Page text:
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The Strathprints institutional repository is a digital archive of University of Strathclyde's Open Access research outputs. Strathprints provides access to thousands of Open Access research papers by University of Strathclyde researchers, including by researchers from the Department of Computer & Information Sciences involved in mathematically structured programming, similarity and metric search, computer security, software systems, combinatronics and digital health.

The Department also includes the iSchool Research Group, which performs leading research into socio-technical phenomena and topics such as information retrieval and information seeking behaviour.

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The recovery of fingerprints from fired cartridge cases : a comparison of current methods of development with an electrostatic deposition technique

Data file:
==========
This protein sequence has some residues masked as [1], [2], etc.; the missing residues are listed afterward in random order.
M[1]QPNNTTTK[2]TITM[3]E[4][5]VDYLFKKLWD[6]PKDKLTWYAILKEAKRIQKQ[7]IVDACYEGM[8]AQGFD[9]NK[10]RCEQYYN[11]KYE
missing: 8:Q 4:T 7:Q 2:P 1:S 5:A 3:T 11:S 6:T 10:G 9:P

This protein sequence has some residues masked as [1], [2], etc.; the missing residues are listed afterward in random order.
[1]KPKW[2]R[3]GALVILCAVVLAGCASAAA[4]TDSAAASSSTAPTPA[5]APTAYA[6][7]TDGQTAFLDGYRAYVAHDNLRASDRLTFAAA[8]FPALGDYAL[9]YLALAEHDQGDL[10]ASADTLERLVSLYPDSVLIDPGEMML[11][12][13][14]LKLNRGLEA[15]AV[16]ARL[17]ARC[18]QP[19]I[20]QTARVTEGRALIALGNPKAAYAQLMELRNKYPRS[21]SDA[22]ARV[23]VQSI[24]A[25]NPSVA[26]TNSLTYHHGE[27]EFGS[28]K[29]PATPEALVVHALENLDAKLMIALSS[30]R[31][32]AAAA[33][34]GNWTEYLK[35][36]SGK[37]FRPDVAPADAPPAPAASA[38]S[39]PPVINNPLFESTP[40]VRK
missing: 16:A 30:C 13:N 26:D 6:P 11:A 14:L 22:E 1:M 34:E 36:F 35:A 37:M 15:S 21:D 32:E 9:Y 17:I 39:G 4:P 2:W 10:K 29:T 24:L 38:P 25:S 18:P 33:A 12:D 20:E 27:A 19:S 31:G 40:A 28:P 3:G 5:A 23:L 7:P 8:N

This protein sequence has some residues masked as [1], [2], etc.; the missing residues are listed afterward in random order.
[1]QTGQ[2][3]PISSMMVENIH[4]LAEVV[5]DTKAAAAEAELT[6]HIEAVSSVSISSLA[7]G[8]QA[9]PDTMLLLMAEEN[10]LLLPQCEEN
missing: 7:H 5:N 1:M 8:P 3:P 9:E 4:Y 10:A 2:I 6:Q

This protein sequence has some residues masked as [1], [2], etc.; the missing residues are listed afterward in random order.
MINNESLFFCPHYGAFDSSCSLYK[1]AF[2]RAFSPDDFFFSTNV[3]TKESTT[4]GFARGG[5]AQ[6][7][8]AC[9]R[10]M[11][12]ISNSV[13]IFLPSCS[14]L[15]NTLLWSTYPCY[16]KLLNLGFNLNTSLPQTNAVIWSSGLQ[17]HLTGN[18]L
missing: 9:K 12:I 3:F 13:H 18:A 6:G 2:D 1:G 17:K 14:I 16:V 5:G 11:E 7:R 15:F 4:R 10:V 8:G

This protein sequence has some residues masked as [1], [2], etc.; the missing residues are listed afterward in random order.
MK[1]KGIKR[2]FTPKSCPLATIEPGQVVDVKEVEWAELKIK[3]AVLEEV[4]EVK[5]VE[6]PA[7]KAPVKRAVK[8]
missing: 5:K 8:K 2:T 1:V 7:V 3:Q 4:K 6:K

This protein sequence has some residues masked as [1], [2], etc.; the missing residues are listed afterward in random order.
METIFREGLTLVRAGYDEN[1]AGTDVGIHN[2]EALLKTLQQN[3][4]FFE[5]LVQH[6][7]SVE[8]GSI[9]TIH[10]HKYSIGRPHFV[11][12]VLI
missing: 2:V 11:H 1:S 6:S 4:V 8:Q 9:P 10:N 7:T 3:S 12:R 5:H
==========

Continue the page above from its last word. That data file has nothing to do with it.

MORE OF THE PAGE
Bhaloo, Zain M. and Yamashita, Brian and Wilkinson, Della and NicDaeid, N., RCMP, Integrated Forensic Identification Services, National Police Service, Ottawa, Ontario K1A 0R2, Canada (2011) The recovery of fingerprints from fired cartridge cases : a comparison of current methods of development with an electrostatic deposition technique. Identification Canada. ISSN 0826-8142

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Abstract

A comparison of three current methods of fingerprint development on untreated metals (cyanoacrylate fuming with Brilliant Yellow 40 fluorescent dyeing, gun blue solution, and palladium deposition) and an electrostatic deposition technique is described. The conventional methods were successful to varying degrees at developing fingerprints on cartridge cases, with greater success observed when used on unfired cartridge cases. A Mann-Whitney U Test revealed no significant difference in the quality of prints developed by each of the current methods. However, the gun blue solution and the palladium deposition technique both yielded more potentially identifiable prints than the cyanoacrylate with brilliant yellow 40 technique. This work establishes that under specific circumstances, fingerprint residues and ridge detail can survive on the surface of a fired cartridge case. The electrostatic deposition technique failed to give any results using the setup described.